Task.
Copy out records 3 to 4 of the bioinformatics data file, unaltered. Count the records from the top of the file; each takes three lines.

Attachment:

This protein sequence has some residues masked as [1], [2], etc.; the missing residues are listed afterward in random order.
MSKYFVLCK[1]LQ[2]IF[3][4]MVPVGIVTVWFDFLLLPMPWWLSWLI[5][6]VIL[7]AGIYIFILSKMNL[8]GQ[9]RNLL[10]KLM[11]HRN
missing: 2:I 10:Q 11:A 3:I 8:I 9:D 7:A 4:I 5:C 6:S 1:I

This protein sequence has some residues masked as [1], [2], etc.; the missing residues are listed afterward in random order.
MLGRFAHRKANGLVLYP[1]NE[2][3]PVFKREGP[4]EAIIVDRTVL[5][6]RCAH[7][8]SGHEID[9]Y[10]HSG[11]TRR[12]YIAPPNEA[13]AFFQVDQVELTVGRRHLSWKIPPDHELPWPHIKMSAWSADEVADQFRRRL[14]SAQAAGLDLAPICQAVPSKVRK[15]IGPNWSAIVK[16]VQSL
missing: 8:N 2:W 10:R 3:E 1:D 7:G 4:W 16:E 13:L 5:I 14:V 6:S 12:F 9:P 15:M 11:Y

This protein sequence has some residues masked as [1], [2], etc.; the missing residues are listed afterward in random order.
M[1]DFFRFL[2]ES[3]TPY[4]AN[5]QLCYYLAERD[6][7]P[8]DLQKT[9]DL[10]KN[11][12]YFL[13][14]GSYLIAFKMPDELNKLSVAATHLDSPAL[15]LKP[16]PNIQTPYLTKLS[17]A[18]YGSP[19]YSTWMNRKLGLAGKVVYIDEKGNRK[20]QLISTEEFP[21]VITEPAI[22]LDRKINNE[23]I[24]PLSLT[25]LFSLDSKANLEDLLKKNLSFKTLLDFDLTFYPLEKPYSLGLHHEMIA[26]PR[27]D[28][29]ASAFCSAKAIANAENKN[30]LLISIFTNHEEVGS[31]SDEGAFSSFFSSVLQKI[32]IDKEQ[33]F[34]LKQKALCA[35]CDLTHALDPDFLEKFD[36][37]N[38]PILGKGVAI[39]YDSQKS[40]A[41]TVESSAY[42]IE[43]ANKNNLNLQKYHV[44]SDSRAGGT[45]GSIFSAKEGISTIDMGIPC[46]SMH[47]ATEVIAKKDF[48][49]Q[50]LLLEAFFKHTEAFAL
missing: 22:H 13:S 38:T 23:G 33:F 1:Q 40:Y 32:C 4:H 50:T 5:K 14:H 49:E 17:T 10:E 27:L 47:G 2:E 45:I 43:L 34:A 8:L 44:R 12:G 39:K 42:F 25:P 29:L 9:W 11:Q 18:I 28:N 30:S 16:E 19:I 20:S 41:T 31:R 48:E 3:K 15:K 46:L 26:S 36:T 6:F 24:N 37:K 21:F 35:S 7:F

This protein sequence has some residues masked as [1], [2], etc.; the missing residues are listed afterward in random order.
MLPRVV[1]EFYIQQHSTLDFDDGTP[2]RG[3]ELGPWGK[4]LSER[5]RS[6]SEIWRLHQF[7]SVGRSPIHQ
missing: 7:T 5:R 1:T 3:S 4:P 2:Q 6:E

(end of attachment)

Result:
This protein sequence has some residues masked as [1], [2], etc.; the missing residues are listed afterward in random order.
M[1]DFFRFL[2]ES[3]TPY[4]AN[5]QLCYYLAERD[6][7]P[8]DLQKT[9]DL[10]KN[11][12]YFL[13][14]GSYLIAFKMPDELNKLSVAATHLDSPAL[15]LKP[16]PNIQTPYLTKLS[17]A[18]YGSP[19]YSTWMNRKLGLAGKVVYIDEKGNRK[20]QLISTEEFP[21]VITEPAI[22]LDRKINNE[23]I[24]PLSLT[25]LFSLDSKANLEDLLKKNLSFKTLLDFDLTFYPLEKPYSLGLHHEMIA[26]PR[27]D[28][29]ASAFCSAKAIANAENKN[30]LLISIFTNHEEVGS[31]SDEGAFSSFFSSVLQKI[32]IDKEQ[33]F[34]LKQKALCA[35]CDLTHALDPDFLEKFD[36][37]N[38]PILGKGVAI[39]YDSQKS[40]A[41]TVESSAY[42]IE[43]ANKNNLNLQKYHV[44]SDSRAGGT[45]GSIFSAKEGISTIDMGIPC[46]SMH[47]ATEVIAKKDF[48][49]Q[50]LLLEAFFKHTEAFAL
missing: 22:H 13:S 38:T 23:G 33:F 1:Q 40:Y 32:C 4:H 50:T 5:K 14:H 49:E 17:T 10:E 27:L 47:G 2:E 45:I 43:L 34:A 8:L 44:R 12:G 39:K 42:F 25:P 29:L 9:W 11:Q 18:I 28:N 30:S 16:E 19:I 20:S 41:T 31:R 48:E 3:K 15:K 46:L 26:S 36:T 6:F 24:N 37:K 21:F 35:S 7:F

This protein sequence has some residues masked as [1], [2], etc.; the missing residues are listed afterward in random order.
MLPRVV[1]EFYIQQHSTLDFDDGTP[2]RG[3]ELGPWGK[4]LSER[5]RS[6]SEIWRLHQF[7]SVGRSPIHQ
missing: 7:T 5:R 1:T 3:S 4:P 2:Q 6:E